Myanmar air strike deaths reach at least 170
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Myanmar air strike deaths reach at least 170

Junta chief makes Time magazine’s ‘100 Most Influential’ list for all the wrong reasons

Members of the Tatmadaw patrol in Yangon on Thursday, the first day of the Thingyan water festival. Many people are refusing to take part in celebrations this year in protest against the military junta. (Photo: AFP)
Members of the Tatmadaw patrol in Yangon on Thursday, the first day of the Thingyan water festival. Many people are refusing to take part in celebrations this year in protest against the military junta. (Photo: AFP)

The death toll from an air strike on a village in central Myanmar has risen to at least 170, according to a person involved in cremating bodies and local media reports.

The attack on Tuesday morning all but wiped out the village of Pa Zi Gyi in the Sagaing region, where forces opposed to the military junta control significant amounts of territory.

Dozens of local residents had gathered to mark the opening of a new administrative centre built with help from the People’s Defence Force (PDF), an anti-junta militia group. 

Military authorities confirmed they had carried out an operation in the area against “terrorists” — their term for anyone who opposes the regime. They said the large number of casualties was the result of a rebel weapons cache exploding, and that PDF fighters used civilians as human shields.

Rescue workers disputed that account, noting the deliberate and thorough nature of the attack. It began with a jet fighter dropping bombs, followed by an Mi-35 helicopter strafing the area and gunning down dozens.

A villager involved in cremating the bodies, who asked not to be identified to protect his safety, said on Friday that his team had revised its death count up to 171 from 130 a day earlier.

He told AFP that 109 men, 24 women and 38 children were killed. Another 53 wounded were receiving medical care, he said.

The National Unity Government (NUG), a shadow body dominated by former lawmakers from the civilian government overthrown in the February 2021 military coup, released a chart on Friday showing a total of 168 fatalities.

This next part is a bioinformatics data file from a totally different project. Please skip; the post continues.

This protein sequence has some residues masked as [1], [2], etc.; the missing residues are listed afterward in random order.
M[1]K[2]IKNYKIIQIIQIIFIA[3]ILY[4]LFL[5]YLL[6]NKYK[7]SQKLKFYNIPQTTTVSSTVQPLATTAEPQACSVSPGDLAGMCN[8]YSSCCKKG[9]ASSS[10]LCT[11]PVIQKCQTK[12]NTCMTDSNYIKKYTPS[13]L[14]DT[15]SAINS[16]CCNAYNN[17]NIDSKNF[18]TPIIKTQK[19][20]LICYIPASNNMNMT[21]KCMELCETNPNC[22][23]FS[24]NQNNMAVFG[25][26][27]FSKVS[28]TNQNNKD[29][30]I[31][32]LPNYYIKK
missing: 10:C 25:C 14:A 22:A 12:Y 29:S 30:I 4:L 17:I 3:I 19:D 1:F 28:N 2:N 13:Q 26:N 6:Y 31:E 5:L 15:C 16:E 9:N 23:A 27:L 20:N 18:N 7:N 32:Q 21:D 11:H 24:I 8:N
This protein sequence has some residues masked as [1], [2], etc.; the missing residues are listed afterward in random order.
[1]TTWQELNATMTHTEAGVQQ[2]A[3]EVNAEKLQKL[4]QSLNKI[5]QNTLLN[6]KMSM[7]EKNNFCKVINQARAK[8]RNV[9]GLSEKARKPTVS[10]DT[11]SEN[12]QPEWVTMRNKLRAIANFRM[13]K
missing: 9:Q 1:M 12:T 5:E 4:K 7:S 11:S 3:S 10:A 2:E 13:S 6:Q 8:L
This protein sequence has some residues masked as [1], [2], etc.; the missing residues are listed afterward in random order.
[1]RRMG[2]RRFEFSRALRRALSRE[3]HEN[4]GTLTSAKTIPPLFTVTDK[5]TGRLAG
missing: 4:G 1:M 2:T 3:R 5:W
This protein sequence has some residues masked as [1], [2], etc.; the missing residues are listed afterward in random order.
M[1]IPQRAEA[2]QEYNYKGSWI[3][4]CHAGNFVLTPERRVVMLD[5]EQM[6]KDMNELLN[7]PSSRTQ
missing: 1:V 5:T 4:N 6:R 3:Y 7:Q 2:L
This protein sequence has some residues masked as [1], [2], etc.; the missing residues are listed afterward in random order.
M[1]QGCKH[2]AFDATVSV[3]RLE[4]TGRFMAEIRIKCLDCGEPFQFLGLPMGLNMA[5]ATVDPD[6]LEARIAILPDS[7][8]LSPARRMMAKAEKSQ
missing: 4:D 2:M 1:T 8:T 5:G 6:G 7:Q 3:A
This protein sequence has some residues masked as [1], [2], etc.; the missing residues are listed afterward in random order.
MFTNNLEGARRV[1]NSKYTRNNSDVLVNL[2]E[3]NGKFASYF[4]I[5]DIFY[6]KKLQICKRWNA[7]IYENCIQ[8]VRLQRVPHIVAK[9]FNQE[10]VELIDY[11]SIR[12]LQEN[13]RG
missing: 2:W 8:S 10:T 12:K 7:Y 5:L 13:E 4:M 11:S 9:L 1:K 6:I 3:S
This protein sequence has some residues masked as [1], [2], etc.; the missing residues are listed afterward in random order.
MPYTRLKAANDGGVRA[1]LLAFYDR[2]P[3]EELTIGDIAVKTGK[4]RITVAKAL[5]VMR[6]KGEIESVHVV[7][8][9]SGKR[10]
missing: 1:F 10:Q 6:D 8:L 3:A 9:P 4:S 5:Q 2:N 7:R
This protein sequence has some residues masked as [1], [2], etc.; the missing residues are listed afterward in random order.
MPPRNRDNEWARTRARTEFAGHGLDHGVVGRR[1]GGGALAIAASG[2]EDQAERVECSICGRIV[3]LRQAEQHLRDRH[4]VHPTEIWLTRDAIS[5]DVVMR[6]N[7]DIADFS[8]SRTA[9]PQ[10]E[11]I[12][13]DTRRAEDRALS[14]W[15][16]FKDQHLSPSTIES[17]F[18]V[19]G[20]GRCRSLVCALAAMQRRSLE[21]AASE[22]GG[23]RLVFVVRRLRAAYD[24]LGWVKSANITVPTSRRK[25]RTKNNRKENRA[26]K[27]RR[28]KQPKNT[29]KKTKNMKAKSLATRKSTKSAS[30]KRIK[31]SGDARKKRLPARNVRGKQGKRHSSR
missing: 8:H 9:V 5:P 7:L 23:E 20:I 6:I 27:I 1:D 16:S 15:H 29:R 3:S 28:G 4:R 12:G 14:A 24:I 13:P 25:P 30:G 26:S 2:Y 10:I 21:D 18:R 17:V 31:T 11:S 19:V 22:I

Ghost town

Meanwhile, Pa Zi Gyi has become a ghost town, as more than 800 residents of the 100-home village have fled and are too frightened to return while the threat of another raid looms, local resident Ko Myo told Radio Free Asia (RFA).

“We have brought in some car tyres [to build pyres],” he said on Thursday. “We’ve had to [cremate] urgently, as the military’s planes are still flying around. We have to collect as many bodies as possible and cremate them before we leave.”

Rescue worker Nway Oo told RFA Burmese that workers were struggling to comb through unidentified remains amid the ongoing threat of a military attack.

“The gender of some of the bodies cannot be determined,” Nway Oo said. “Some of their bodies were too disfigured to even identify whether they were male or female.”

Myanmar has been in crisis since the military toppled the civilian government of Aung San Suu Kyi two years ago, with an estimated 3,200 civilians killed as part of the regime’s crackdown on dissent.

This week’s attack, which came on the eve of Thingyan, the traditional water festival, drew international outrage.

The United Kingdom, Myanmar’s former colonial ruler, has called for the United Nations Security Council to meet to discuss the incident.

The Association of Southeast Asian Nations (Asean), which has led so-far fruitless diplomatic efforts to resolve the Myanmar crisis, strongly condemned the air strikes on Thursday.

“All forms of violence must end immediately, particularly the use of force against civilians,” Asean chair Indonesia said in a statement.

“Any attack on civilians is reprehensible and cannot be condoned,” Singapore Foreign Minister Vivian Balakrishnan said in a separate statement on Twitter.

The Thai Ministry of Foreign Affairs has not commented on the event. (Story continues below)

In an image taken by a local citizen journalist and forwarded to Myanmar Now, local residents and defence group members cremate bodies in Pa Zi Gyi on the morning of April 13, two days after the site was targeted in a military airstrike.

Fierce resistance

The Sagaing region is a rebel stronghold near Mandalay, Myanmar’s second-largest city. It has put up some of the fiercest resistance to the military’s rule, with intense fighting raging for months.

The junta confirmed on Wednesday that it had launched “limited” air strikes in the area and blamed some of the deaths on mines planted by anti-junta fighters.

It also said on Friday that rebels had dropped four bombs from a drone that killed eight people, including five children, and wounded 31 others at Kywe Pon village, also in the Sagaing region.

In a related development, opponents of the junta have reacted with outrage to the decision by Time magazine to include coup leader Min Aung Hlaing on its latest list of the 100 Most Influential people in the world.

Most of those chosen for the annual distinction tend to be political figures, activists and celebrities known for their positive impact, though people with especially malign influence, such as Kim Jong Un of North Korea, have also been picked.

Min Aung Hlaing fits the latter description, as the text accompanying his picture makes clear: “Min Aung Hlaing has returned Myanmar to a pariah state and made it the world’s second most authoritarian regime, per the Economist Intelligence Unit’s 2022 Democracy Index. Only Taliban-ruled Afghanistan ranked worse.”

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